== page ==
BELLEVUE, Wash. – In support of National Cybersecurity Awareness Month, the non-profit with the mission to enhance online trust the Online Trust Alliance (OTA) today released the OTA Consumer IoT Security & Privacy Checklist. The checklist contains steps consumers can take to help increase the security, privacy and safety of their connected home and wearable technologies, which are also referred to as Internet of Things (IoT) devices. Download The Check List
OTA recommends consumers utilize this checklist to regularly reassess their security and privacy settings on their IoT devices. Not unlike changing the batteries on a smoke detector once a year, consumers should tune up and optimize IoT device settings regularly. While many people cite safety as a top reason for buying smart devices and homes, conclusive research shows that security and privacy concerns are the biggest barriers to IoT adoption. OTA hopes that by having consumers play an active role in their smart device’s security and privacy, it will not only increase the security and privacy of those devices but also boost consumer confidence in them.
“In this increasingly complex world of connected devices, consumers cannot take it for granted that their devices remain safe, secure and private year after year,” said Craig Spiezle, Executive Director Online Trust Alliance. “As people acquire more devices, the long term risks to their family and community rise exponentially.”
“Millions of consumers are the victims of identity theft and online scams each year, and many may not realize that the smart devices that make their lives easier can also make them more vulnerable,” said Bob Ferguson, Washington State Attorney General. “OTA’s recommendations are an important step toward helping people protect their privacy and personal safety.”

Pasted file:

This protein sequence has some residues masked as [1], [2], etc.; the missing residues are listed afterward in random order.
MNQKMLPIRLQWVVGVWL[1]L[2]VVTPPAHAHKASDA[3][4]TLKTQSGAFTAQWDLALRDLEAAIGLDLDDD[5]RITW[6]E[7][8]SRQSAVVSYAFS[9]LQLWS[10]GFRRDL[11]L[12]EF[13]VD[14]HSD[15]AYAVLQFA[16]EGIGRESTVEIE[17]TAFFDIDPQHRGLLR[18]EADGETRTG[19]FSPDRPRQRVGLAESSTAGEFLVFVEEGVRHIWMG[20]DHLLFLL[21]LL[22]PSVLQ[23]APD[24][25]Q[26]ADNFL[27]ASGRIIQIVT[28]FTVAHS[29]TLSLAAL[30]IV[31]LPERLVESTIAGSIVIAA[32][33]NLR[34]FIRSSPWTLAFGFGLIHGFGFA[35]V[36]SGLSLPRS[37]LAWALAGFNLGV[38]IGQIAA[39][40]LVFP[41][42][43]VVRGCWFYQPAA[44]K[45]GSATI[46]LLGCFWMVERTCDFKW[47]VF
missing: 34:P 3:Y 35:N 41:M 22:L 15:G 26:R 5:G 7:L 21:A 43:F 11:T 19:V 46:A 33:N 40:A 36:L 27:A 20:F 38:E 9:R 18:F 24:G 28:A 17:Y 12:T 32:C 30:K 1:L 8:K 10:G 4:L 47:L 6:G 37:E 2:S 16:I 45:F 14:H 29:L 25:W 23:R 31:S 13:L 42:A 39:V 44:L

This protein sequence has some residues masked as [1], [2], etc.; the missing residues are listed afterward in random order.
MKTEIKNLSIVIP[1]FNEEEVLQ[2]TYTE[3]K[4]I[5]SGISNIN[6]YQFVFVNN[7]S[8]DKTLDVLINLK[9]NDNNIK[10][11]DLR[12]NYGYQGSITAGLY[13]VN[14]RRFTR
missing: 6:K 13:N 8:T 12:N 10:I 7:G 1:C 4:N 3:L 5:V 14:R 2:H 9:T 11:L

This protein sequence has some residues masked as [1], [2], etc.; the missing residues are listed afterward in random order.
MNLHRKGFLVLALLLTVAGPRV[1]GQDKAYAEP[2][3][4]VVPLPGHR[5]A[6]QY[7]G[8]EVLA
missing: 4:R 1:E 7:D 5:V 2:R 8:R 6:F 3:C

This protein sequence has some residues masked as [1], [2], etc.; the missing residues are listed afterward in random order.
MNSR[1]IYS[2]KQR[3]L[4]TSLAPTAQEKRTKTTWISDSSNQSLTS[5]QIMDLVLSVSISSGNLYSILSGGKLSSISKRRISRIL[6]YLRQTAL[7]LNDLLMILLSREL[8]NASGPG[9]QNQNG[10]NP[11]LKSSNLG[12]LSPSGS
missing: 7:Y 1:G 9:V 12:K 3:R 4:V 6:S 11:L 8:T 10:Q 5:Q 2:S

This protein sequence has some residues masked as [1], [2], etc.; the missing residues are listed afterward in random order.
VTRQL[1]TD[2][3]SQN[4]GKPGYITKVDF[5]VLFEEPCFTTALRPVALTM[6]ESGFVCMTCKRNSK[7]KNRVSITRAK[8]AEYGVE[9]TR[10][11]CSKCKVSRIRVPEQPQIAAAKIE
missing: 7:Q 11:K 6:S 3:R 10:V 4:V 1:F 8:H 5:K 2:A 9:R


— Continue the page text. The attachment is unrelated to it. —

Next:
From connected home to health and fitness devices, consumers are realizing significant benefits from the Internet of Things, but the devices’ growing complexity and popularity make them difficult to manage. As devices age and become unsupported, many risk becoming insecure while still collecting and potentially sharing vast amounts of personal data. Below are OTA’s consumer security and privacy recommendations:
- Inventory all devices within your home and workplace that are connected to the Internet and network. Router reports can help determine what devices are connected to your network. Disable unknown and unused devices.
- Contact your Internet Service Provider (ISP) to update routers and modems to the latest security standards. Change your router service set identifier (SSID) to a name which does not identify you, your family or the device.
- Check that contact information for all of your devices are up-to-date including an email address regularly used to receive security updates and related notifications.
- Confirm devices and their mobile applications are set for automatic updating to help maximize protection. Review their sites for the latest firmware patches.